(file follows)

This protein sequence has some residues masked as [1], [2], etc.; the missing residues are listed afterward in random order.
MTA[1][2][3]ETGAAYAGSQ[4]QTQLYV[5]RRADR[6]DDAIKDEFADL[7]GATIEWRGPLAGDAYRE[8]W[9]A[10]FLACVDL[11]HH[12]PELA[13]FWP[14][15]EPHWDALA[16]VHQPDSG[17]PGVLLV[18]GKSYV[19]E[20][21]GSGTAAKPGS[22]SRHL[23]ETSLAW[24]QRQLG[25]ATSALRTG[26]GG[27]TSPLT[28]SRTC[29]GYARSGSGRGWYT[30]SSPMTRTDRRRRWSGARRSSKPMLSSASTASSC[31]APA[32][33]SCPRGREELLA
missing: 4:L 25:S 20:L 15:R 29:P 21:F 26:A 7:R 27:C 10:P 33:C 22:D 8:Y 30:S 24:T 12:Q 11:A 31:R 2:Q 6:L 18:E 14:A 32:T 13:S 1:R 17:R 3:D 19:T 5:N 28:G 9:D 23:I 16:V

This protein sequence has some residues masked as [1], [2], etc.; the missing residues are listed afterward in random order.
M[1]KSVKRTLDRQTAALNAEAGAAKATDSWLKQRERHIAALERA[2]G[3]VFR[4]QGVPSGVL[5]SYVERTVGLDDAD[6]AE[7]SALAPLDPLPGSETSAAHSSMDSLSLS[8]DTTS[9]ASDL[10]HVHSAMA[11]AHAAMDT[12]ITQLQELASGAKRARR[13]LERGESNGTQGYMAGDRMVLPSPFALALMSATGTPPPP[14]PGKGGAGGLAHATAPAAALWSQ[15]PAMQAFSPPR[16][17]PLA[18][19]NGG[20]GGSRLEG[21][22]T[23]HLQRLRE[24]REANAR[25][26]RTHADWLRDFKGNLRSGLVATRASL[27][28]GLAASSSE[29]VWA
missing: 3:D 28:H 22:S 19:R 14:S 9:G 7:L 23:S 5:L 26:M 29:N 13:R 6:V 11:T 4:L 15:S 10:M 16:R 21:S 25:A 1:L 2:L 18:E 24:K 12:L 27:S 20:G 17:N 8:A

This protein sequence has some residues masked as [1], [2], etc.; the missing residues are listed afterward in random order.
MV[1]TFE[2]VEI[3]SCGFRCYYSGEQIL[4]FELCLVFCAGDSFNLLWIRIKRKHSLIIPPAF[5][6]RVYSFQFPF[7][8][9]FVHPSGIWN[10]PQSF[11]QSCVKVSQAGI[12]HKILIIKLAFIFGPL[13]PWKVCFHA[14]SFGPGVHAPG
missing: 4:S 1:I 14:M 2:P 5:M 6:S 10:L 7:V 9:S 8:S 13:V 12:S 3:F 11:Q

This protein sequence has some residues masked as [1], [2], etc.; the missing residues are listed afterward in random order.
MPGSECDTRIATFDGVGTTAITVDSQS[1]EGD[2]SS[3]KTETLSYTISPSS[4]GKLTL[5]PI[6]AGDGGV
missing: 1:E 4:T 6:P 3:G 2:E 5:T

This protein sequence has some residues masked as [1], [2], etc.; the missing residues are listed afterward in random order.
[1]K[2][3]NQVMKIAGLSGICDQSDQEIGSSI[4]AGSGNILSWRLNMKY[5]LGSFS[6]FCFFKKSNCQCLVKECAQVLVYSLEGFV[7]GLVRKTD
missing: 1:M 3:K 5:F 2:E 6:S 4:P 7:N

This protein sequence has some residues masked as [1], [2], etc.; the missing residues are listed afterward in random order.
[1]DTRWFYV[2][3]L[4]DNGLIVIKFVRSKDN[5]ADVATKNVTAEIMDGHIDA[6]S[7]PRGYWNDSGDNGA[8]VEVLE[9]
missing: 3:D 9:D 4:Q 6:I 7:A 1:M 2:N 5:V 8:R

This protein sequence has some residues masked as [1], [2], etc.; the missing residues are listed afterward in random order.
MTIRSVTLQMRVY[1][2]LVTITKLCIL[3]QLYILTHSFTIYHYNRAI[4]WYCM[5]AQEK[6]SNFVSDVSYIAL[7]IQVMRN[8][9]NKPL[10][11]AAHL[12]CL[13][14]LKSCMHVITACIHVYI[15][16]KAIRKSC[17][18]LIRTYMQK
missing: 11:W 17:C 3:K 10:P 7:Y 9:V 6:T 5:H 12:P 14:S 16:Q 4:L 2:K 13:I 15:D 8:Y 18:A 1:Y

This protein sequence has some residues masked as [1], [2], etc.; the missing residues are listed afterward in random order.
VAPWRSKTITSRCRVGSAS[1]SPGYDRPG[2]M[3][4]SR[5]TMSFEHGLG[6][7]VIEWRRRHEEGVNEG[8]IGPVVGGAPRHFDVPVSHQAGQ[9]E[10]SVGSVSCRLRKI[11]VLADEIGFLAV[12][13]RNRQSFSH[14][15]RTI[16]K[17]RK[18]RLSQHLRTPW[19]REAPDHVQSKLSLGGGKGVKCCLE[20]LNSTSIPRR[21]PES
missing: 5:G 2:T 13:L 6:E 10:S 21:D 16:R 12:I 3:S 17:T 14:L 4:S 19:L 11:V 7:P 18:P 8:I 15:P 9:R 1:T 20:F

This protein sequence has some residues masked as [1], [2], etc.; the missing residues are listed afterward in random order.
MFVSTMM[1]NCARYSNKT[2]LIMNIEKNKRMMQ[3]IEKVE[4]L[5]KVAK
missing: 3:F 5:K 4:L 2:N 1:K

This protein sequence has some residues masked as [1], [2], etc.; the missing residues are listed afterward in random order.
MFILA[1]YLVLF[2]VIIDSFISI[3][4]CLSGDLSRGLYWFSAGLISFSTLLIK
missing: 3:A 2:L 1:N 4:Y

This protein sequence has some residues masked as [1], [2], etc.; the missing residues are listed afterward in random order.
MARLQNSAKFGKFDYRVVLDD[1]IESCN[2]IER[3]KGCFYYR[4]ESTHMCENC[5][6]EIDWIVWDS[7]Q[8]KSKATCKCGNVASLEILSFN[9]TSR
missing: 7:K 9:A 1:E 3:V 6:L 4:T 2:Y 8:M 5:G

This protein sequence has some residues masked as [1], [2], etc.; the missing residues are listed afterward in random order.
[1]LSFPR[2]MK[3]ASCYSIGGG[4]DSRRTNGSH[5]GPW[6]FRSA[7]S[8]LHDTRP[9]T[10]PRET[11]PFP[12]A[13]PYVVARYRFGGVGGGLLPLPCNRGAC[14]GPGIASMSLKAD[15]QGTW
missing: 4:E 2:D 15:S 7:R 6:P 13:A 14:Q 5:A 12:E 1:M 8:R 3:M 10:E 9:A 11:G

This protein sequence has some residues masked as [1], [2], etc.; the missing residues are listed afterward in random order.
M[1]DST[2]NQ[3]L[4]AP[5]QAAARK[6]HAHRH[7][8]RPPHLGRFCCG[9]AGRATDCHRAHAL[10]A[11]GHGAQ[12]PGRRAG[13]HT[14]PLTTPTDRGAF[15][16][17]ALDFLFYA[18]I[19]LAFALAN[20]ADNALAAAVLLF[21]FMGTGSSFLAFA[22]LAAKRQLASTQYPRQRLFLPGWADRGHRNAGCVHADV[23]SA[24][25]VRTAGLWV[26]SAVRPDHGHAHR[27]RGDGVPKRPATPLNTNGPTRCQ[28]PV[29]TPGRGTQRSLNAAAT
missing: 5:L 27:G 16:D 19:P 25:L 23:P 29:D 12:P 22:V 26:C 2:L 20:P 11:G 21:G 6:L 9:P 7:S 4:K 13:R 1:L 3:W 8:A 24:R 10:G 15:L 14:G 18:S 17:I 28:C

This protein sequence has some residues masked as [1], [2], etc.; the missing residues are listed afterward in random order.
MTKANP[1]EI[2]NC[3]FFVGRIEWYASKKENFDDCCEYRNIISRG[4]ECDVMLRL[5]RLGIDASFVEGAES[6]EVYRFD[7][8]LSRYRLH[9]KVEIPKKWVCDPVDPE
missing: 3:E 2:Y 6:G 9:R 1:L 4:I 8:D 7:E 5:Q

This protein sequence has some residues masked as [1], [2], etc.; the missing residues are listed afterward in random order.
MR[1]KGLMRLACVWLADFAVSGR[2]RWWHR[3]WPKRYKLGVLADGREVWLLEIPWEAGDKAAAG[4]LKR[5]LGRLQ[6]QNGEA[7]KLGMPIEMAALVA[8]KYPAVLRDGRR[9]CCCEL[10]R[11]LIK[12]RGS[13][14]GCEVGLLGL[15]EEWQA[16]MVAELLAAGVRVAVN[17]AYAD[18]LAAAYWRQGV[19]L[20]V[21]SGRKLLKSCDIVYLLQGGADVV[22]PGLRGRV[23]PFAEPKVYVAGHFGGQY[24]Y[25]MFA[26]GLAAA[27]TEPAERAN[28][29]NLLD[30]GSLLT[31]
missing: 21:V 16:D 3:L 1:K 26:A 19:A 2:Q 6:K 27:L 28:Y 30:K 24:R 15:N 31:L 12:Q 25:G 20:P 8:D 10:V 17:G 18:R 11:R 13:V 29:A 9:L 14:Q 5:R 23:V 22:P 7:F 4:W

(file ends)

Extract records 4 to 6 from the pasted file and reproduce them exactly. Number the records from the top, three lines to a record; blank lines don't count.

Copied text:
This protein sequence has some residues masked as [1], [2], etc.; the missing residues are listed afterward in random order.
MPGSECDTRIATFDGVGTTAITVDSQS[1]EGD[2]SS[3]KTETLSYTISPSS[4]GKLTL[5]PI[6]AGDGGV
missing: 1:E 4:T 6:P 3:G 2:E 5:T

This protein sequence has some residues masked as [1], [2], etc.; the missing residues are listed afterward in random order.
[1]K[2][3]NQVMKIAGLSGICDQSDQEIGSSI[4]AGSGNILSWRLNMKY[5]LGSFS[6]FCFFKKSNCQCLVKECAQVLVYSLEGFV[7]GLVRKTD
missing: 1:M 3:K 5:F 2:E 6:S 4:P 7:N

This protein sequence has some residues masked as [1], [2], etc.; the missing residues are listed afterward in random order.
[1]DTRWFYV[2][3]L[4]DNGLIVIKFVRSKDN[5]ADVATKNVTAEIMDGHIDA[6]S[7]PRGYWNDSGDNGA[8]VEVLE[9]
missing: 3:D 9:D 4:Q 6:I 7:A 1:M 2:N 5:V 8:R